Renaissance Theaterworks' Presents HAPPY DAYS, By Samuel Beckett

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Renaissance Theaterworks' Presents HAPPY DAYS, By Samuel Beckett

Renaissance Theaterworks will continue its 27th season of "Transformation" with Samuel Beckett's 1961's modern masterpiece, HAPPY DAYS. Through Winnie and her relationship with husband Willie, the play explores a world that appears to consist of pointless or misunderstood communication, that seems to lack purpose and direction, and yet, reminds us that in the midst of despair, we survive, find inner strength, and continue to look for hope and salvation.

HAPPY DAYS runs January 24 - February 16, 2020 in the Studio Theatre at the Broadway Theatre Center (158 N. Broadway, Milwaukee, WI 53202). Directed by Renaissance Theaterworks' Co-Founder Marie Kohler, this production will feature Milwaukee artists Laura Gordon (Winnie) and Todd Denning (Willie). Tickets for HAPPY DAYS are currently on sale through the Broadway Theatre Center Box Office (158 N. Broadway, Milwaukee, WI 53202, 414-291-7800 or

HAPPY DAYS offers a barren parched set inhabited by only two characters: Winnie, a woman in her fifties, and her husband Willie, a man of about sixty. Act I opens with Winnie buried up to her waist in a mound of earth. She lives in a world of never-ending sunlight from which she has no escape: even the parasol she unfurls bursts into flames, leaving her without protection. But Winnie is an eternal optimist, although she has to work harder and harder to keep up her positive front which is already wafer-thin when we first meet her. Her effortful optimism is expressed in her carefully precise, self-correcting refrain, "Oh this is a happy day, this will have been another happy day." Husband Willie lives and moves - on all fours - behind the mound, appearing intermittently and speaking little...

In Act II, Winnie is buried up to her neck and can only move her eyes. She can no longer see Willie and he does not answer her calls.

In HAPPY DAYS, as in other plays, Nobel-Prize winner Samuel Beckett explores existential questions such as life's purpose, hope, happiness, love, marriage, aging and the inevitability of death. By stripping his plays down to their barest essentials and using absurdity and humor to help relieve the viewers' anxiety, Beckett frees them from attempting to make sense of the senseless.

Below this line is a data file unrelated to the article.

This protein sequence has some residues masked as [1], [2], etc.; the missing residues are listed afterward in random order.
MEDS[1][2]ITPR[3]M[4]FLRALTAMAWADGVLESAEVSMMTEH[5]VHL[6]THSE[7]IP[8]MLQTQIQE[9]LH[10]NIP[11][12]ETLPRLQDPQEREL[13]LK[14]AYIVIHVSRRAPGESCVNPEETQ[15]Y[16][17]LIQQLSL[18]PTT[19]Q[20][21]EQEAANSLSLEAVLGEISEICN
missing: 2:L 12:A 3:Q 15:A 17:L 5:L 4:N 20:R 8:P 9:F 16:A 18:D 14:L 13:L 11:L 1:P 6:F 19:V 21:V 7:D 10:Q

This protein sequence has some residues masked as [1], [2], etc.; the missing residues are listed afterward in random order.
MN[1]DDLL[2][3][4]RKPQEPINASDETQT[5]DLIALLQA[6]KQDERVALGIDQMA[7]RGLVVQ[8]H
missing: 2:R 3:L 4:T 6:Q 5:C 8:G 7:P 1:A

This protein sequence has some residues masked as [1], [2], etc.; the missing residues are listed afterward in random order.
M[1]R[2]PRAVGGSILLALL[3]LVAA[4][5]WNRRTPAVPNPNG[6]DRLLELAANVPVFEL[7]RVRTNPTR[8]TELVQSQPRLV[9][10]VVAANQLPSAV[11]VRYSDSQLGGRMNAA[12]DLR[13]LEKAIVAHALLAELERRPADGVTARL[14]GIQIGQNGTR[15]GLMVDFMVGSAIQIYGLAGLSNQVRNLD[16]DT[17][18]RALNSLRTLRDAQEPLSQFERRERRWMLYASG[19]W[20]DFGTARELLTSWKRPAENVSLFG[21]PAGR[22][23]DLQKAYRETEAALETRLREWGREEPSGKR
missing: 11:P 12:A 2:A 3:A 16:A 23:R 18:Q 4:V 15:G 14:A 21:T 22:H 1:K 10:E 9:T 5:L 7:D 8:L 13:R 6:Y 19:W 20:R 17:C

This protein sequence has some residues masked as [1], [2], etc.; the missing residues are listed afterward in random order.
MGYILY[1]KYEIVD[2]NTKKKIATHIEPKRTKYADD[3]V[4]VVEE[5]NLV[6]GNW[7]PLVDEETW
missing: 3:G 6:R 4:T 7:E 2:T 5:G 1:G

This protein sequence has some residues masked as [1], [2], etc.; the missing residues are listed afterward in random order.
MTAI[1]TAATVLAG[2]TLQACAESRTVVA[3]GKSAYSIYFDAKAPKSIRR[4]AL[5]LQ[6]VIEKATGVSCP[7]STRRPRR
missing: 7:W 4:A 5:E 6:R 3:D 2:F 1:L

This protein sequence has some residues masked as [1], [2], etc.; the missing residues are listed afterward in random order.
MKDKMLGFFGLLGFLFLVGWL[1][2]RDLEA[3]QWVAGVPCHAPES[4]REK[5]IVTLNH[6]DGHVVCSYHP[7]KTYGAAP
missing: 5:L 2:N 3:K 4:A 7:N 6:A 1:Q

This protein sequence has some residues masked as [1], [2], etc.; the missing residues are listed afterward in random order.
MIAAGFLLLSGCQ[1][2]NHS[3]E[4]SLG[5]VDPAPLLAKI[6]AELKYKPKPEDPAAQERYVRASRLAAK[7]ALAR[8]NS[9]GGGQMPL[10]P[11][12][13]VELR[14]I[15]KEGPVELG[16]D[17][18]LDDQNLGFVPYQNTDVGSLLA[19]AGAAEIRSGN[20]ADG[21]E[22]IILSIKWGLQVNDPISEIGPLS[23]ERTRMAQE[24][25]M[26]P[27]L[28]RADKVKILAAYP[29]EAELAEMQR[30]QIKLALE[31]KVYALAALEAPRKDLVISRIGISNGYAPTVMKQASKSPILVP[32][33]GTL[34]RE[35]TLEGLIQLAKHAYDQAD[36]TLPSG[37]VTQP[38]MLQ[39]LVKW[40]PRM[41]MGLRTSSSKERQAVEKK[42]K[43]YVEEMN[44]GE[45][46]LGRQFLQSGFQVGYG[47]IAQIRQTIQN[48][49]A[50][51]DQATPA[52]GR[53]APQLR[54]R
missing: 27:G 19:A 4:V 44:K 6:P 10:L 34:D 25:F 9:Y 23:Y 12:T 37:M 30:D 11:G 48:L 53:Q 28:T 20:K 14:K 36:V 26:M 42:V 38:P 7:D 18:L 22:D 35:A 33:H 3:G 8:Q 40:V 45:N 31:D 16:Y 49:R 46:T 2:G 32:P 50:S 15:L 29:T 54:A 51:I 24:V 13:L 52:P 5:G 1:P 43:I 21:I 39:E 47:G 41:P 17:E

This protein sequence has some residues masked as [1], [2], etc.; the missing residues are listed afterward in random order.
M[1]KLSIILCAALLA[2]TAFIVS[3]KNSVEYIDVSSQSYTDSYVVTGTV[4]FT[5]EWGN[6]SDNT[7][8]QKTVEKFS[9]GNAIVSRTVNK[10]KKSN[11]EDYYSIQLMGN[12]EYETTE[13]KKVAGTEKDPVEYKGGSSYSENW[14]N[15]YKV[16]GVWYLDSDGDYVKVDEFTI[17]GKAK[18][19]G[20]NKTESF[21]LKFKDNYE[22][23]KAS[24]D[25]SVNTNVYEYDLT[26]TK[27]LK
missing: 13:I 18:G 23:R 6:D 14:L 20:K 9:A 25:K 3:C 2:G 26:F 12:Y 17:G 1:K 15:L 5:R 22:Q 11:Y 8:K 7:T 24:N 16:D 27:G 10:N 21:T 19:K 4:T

When asked about the inspiration for HAPPY DAYS, Beckett said: "Well I thought that the most dreadful thing that could happen to anybody, would be not to be allowed to sleep so that just as you're dropping off there'd be a 'Dong' and you'd have to keep awake; you're sinking into the ground alive and it's full of ants, and the sun is shining endlessly day and night and there is not a tree ... there's no shade, nothing, and that bell wakes you up all the time and all you've got is a little parcel of things to see you through life. And I thought who would cope with that and go down singing, only a woman!" Beckett was referring to the resilience of a woman's spirit.

Often considered the Hamlet for women, Winnie is a mountain of a role, both physically and emotionally - the consummate role for Milwaukee's virtuosic actor Laura Gordon. Laura is very familiar to Milwaukee audiences, as both a gifted director and esteemed actor. Over the last thirty years, she has graced the stages of Milwaukee Repertory Theatre, Milwaukee Chamber Theatre, Next Act Theatre and Renaissance Theaterworks. "We are very fortunate to have an actor of Laura's abilities cast in the role of Winnie," says Suzan Fete, Renaissance Theaterworks Artistic Director. This role has been played by theatre legends such as Irene Worth, Fiona Shaw, Estelle Parsons, and Dianne Wiest.

Director Marie Kohler shared her thoughts about HAPPY DAYS: "Considering its dark themes, what draws us to this play? Personally, I find it evocative and poetic - not hopeless, not nihilistic. As hard as it may be to hang in there, Winnie and Willie try. They use their history, rituals, snatches of poetry and song to make meaning; they reach out to each other, despite ineptitude and fear; they struggle to engage. These impulses and communications - Winnie's in particular - represent a certain kind of heroism to me. As Beckett wrote in The Unnamable (about Sisyphus pushing his rock up the hill): 'I can't go on, I'll go on.' It's why I continue to find illumination - and hope - within this play."

Tickets for HAPPY DAYS may be purchased through the Broadway Theatre Center Box Office (158 N. Broadway, Milwaukee, WI 53202, (414) 291-7800 or

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